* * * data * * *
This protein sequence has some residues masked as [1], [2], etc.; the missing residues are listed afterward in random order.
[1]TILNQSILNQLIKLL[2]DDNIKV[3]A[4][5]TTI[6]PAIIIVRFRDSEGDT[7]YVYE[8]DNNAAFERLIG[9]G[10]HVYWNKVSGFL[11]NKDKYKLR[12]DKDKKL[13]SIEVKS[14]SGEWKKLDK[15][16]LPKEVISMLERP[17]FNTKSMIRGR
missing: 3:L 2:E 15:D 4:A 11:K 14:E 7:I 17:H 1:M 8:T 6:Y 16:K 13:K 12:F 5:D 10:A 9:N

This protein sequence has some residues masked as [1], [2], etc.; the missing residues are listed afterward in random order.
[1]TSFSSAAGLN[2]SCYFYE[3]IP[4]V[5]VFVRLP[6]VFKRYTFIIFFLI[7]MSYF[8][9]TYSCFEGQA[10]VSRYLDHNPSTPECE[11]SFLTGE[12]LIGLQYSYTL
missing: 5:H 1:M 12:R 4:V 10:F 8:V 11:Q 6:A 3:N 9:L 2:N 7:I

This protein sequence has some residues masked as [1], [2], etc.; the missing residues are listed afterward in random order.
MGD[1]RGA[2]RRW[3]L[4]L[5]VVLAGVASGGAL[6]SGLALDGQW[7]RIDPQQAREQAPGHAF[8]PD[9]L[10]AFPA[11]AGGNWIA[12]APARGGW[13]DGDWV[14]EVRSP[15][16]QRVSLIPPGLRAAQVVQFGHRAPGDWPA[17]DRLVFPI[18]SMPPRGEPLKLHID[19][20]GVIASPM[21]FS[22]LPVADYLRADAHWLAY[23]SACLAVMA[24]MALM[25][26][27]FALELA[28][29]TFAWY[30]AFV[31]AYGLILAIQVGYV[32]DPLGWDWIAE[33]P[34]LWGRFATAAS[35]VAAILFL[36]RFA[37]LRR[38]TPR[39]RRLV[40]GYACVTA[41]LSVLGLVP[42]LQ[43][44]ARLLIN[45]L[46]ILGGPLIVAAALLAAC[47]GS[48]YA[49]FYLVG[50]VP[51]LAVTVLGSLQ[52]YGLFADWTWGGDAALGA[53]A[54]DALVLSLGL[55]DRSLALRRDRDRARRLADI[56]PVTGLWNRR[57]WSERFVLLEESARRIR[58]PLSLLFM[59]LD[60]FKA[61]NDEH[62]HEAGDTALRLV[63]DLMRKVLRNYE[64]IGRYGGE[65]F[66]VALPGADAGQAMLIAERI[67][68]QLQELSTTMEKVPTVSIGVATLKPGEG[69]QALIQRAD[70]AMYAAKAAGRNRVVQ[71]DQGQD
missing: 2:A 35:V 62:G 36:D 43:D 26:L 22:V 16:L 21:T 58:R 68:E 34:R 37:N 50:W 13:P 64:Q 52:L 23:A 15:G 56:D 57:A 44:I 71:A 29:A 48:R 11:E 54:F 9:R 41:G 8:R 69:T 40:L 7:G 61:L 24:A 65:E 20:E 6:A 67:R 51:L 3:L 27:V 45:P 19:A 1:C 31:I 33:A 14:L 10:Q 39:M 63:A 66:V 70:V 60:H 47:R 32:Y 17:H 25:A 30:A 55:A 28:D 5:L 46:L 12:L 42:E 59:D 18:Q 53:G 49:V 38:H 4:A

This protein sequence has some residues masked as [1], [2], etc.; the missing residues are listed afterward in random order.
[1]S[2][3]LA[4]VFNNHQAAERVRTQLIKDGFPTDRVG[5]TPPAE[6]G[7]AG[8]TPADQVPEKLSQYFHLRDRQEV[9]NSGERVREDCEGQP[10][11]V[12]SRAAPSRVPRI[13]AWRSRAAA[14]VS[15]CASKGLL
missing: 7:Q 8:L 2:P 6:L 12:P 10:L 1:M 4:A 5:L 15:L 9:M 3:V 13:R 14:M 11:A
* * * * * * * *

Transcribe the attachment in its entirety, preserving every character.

This protein sequence has some residues masked as [1], [2], etc.; the missing residues are listed afterward in random order.
[1]TILNQSILNQLIKLL[2]DDNIKV[3]A[4][5]TTI[6]PAIIIVRFRDSEGDT[7]YVYE[8]DNNAAFERLIG[9]G[10]HVYWNKVSGFL[11]NKDKYKLR[12]DKDKKL[13]SIEVKS[14]SGEWKKLDK[15][16]LPKEVISMLERP[17]FNTKSMIRGR
missing: 3:L 2:E 15:D 4:A 11:K 14:E 7:I 17:H 1:M 8:T 6:Y 16:K 13:K 12:F 5:D 10:A 9:N

This protein sequence has some residues masked as [1], [2], etc.; the missing residues are listed afterward in random order.
[1]TSFSSAAGLN[2]SCYFYE[3]IP[4]V[5]VFVRLP[6]VFKRYTFIIFFLI[7]MSYF[8][9]TYSCFEGQA[10]VSRYLDHNPSTPECE[11]SFLTGE[12]LIGLQYSYTL
missing: 5:H 1:M 12:R 4:V 10:F 8:V 11:Q 6:A 3:N 9:L 2:N 7:I

This protein sequence has some residues masked as [1], [2], etc.; the missing residues are listed afterward in random order.
MGD[1]RGA[2]RRW[3]L[4]L[5]VVLAGVASGGAL[6]SGLALDGQW[7]RIDPQQAREQAPGHAF[8]PD[9]L[10]AFPA[11]AGGNWIA[12]APARGGW[13]DGDWV[14]EVRSP[15][16]QRVSLIPPGLRAAQVVQFGHRAPGDWPA[17]DRLVFPI[18]SMPPRGEPLKLHID[19][20]GVIASPM[21]FS[22]LPVADYLRADAHWLAY[23]SACLAVMA[24]MALM[25][26][27]FALELA[28][29]TFAWY[30]AFV[31]AYGLILAIQVGYV[32]DPLGWDWIAE[33]P[34]LWGRFATAAS[35]VAAILFL[36]RFA[37]LRR[38]TPR[39]RRLV[40]GYACVTA[41]LSVLGLVP[42]LQ[43][44]ARLLIN[45]L[46]ILGGPLIVAAALLAAC[47]GS[48]YA[49]FYLVG[50]VP[51]LAVTVLGSLQ[52]YGLFADWTWGGDAALGA[53]A[54]DALVLSLGL[55]DRSLALRRDRDRARRLADI[56]PVTGLWNRR[57]WSERFVLLEESARRIR[58]PLSLLFM[59]LD[60]FKA[61]NDEH[62]HEAGDTALRLV[63]DLMRKVLRNYE[64]IGRYGGE[65]F[66]VALPGADAGQAMLIAERI[67][68]QLQELSTTMEKVPTVSIGVATLKPGEG[69]QALIQRAD[70]AMYAAKAAGRNRVVQ[71]DQGQD
missing: 2:A 35:V 62:G 36:D 43:D 26:L 22:V 16:L 21:T 58:R 68:E 34:R 37:N 50:W 13:P 64:Q 52:L 23:A 15:G 56:D 57:A 44:I 71:A 29:A 48:R 11:E 54:F 9:R 41:G 8:R 69:T 40:L 7:G 61:L 24:A 65:E 20:E 6:A 67:R 51:L 3:L 27:V 45:P 19:A 1:C 31:I 33:A 14:L 10:Q 39:M 63:A 66:V 70:V 60:H 47:R 32:Y 17:H 25:A 30:A 55:A 28:D 5:L 46:L 12:L 42:E 59:D 18:Q 53:G 49:V 38:H 4:A

This protein sequence has some residues masked as [1], [2], etc.; the missing residues are listed afterward in random order.
[1]S[2][3]LA[4]VFNNHQAAERVRTQLIKDGFPTDRVG[5]TPPAE[6]G[7]AG[8]TPADQVPEKLSQYFHLRDRQEV[9]NSGERVREDCEGQP[10][11]V[12]SRAAPSRVPRI[13]AWRSRAAA[14]VS[15]CASKGLL
missing: 7:Q 8:L 2:P 6:L 12:P 10:L 1:M 4:A 5:L 15:L 9:M 3:V 13:R 14:M 11:A